Numbers 18-19: High priest as a type of the Messiah; lesson of the mysterious red heifer

There is a very special but blunt message in Numbers 18–19, targeted to the High Priest and his family. Moses is not addressed at all. God impresses upon the High Priest family and the Levites the seriousness of their charge. They are given certain rights within in the community of Israel but also gives them very serious responsibilities. God also places serious consequences on the High Priestly family and the Levites if they are derelict in their Temple duties.

Passages: Numbers 18-19; Lev. 26:41

Numbers 18: Burden of the high priest

The High Priest is to “bear” or “carry” the guilt and perversity of the community. It doesn’t sound “logical” in human thinking but the High Priest represents the Messiah, who took upon Himself all our sins. This burden cost the Messiah His life. 

People who quickly read the Torah readings every week, which are usually several chapters long, don’t really have an opportunity to look at each section closely. 

What is iniquity? What happens when we accept our iniquity? Is it punishment or guilt, or both? Who was ultimately called to bear this? God says in Numbers 18–19 that the High Priest was to carry this for the people of Israel, as a symbolic representation of what the ultimate High Priest Yeshua would do once and for all. 

One of the requirements of the high priests and the Levites is that they were to eat certain parts of the various offerings brought to the temple. Certain items could be eaten only by the men but other items were also eaten by the woman and children of the Levitical community.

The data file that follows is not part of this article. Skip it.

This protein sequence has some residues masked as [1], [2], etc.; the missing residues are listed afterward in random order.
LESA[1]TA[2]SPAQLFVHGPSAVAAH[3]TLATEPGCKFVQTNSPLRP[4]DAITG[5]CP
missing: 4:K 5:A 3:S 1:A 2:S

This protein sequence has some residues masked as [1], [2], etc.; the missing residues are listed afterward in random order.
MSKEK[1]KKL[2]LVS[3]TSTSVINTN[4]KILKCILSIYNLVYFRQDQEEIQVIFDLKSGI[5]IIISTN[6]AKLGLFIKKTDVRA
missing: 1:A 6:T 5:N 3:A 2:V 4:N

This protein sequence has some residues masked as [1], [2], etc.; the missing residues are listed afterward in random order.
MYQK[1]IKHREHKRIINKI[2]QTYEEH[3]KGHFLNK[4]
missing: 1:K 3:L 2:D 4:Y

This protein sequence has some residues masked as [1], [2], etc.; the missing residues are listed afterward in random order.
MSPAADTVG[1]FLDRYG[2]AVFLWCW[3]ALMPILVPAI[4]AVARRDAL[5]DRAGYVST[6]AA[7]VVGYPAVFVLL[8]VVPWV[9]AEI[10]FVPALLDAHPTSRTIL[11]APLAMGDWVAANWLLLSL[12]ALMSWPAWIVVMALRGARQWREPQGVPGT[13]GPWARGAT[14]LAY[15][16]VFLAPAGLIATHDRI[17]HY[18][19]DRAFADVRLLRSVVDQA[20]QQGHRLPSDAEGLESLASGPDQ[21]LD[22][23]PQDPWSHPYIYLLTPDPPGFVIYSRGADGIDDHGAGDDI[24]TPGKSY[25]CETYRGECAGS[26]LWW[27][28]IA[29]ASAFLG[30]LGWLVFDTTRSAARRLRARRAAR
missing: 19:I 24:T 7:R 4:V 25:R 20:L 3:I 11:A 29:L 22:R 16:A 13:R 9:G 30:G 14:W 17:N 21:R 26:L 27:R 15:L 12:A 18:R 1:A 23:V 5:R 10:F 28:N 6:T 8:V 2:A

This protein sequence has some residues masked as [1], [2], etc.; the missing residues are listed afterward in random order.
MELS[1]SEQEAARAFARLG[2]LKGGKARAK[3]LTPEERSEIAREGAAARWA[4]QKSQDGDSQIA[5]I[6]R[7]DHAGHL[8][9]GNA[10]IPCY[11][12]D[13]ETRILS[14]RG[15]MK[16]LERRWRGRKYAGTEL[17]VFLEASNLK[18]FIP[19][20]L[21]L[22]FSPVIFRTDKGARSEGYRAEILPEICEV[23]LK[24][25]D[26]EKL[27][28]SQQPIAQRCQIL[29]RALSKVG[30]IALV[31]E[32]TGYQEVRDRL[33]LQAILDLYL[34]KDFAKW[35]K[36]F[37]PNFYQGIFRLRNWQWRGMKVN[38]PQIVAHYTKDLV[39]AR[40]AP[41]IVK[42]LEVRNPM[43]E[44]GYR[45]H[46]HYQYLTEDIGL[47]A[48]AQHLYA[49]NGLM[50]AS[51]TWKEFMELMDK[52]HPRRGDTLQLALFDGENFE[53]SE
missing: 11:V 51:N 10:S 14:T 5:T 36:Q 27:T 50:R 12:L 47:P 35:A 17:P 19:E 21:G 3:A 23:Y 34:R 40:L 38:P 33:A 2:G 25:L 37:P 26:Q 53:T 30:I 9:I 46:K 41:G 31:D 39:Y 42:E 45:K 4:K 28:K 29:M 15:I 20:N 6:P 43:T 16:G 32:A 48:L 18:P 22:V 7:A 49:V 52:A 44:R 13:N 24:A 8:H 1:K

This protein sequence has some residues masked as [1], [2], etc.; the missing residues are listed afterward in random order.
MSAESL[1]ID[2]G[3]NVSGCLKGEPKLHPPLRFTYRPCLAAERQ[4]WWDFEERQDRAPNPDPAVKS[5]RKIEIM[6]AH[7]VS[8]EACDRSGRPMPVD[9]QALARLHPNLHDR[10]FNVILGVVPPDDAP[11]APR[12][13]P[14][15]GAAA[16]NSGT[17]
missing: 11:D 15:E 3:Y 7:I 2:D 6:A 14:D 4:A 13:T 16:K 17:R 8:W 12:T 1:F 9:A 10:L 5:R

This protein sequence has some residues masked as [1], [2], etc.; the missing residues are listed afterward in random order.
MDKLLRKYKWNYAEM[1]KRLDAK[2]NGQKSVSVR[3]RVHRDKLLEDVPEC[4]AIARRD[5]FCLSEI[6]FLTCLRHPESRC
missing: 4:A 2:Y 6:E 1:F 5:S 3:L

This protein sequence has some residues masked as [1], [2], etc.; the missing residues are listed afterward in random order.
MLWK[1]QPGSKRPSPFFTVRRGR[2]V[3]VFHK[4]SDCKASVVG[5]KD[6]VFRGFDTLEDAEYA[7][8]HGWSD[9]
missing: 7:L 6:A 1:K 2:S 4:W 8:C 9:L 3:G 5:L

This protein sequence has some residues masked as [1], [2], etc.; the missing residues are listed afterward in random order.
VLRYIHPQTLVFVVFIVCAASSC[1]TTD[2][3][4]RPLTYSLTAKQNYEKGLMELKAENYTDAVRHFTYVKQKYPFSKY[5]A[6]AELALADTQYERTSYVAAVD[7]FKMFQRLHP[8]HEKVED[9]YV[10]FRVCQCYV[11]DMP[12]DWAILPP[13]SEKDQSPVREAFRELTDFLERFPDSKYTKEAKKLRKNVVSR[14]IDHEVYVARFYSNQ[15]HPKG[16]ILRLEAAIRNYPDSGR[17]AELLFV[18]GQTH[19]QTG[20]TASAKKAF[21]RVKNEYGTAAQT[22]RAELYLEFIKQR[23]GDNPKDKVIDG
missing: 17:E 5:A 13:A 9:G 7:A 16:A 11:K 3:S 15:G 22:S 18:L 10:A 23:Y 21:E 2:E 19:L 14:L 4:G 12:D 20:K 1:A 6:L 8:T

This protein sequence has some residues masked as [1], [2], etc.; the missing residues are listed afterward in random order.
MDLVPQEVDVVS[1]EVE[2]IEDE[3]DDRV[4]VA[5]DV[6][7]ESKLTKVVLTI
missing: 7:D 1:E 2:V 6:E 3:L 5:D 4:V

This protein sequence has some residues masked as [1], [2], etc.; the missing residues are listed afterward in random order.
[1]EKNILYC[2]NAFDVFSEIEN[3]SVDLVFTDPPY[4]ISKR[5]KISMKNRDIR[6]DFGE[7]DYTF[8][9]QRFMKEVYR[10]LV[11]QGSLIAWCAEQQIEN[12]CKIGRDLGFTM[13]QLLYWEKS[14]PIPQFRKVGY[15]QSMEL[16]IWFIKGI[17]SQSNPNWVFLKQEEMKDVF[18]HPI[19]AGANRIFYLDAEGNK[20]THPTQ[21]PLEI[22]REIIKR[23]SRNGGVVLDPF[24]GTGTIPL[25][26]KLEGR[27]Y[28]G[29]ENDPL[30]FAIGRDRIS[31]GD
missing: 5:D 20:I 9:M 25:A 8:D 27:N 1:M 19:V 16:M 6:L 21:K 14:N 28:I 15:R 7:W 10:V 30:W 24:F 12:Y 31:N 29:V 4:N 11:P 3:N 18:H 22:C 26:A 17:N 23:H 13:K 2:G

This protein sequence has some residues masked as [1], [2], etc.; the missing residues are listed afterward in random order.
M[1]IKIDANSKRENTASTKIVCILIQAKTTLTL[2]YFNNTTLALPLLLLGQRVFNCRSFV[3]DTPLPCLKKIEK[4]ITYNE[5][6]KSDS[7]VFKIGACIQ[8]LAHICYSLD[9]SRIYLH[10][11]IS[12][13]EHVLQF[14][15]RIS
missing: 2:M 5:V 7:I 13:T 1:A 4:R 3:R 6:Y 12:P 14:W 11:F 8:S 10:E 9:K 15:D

God doesn’t start addressing Moses until He moves from instructing the High Priest to the instructions for the Levites. One major point, is that the tithes did not go directly to the High Priests. The Levites were to receive the tithes. From there, the Levites had to present a tithe from these tithes to the High Priest. 

Numbers 19: The red heifer

The red heifer was used to purify anyone or anything that touched a dead human being. The people who attended to the dead had to purify themselves twice, on the third day and on the seventh day. There’s Messianic significance to these purifications. The penalty for failing to do these purifications after dealing with a corpse were very serious — being cut off from among the people and being cut off from God. This act of being “cut off” is as serious as when God cut off Cain from Himself because of the murder of Abel. 

Reader: Richard Agee. Speaker: David De Fever. Summary: Tammy.

Recent posts in Discussions

Recent posts in Torah

What do you think about this?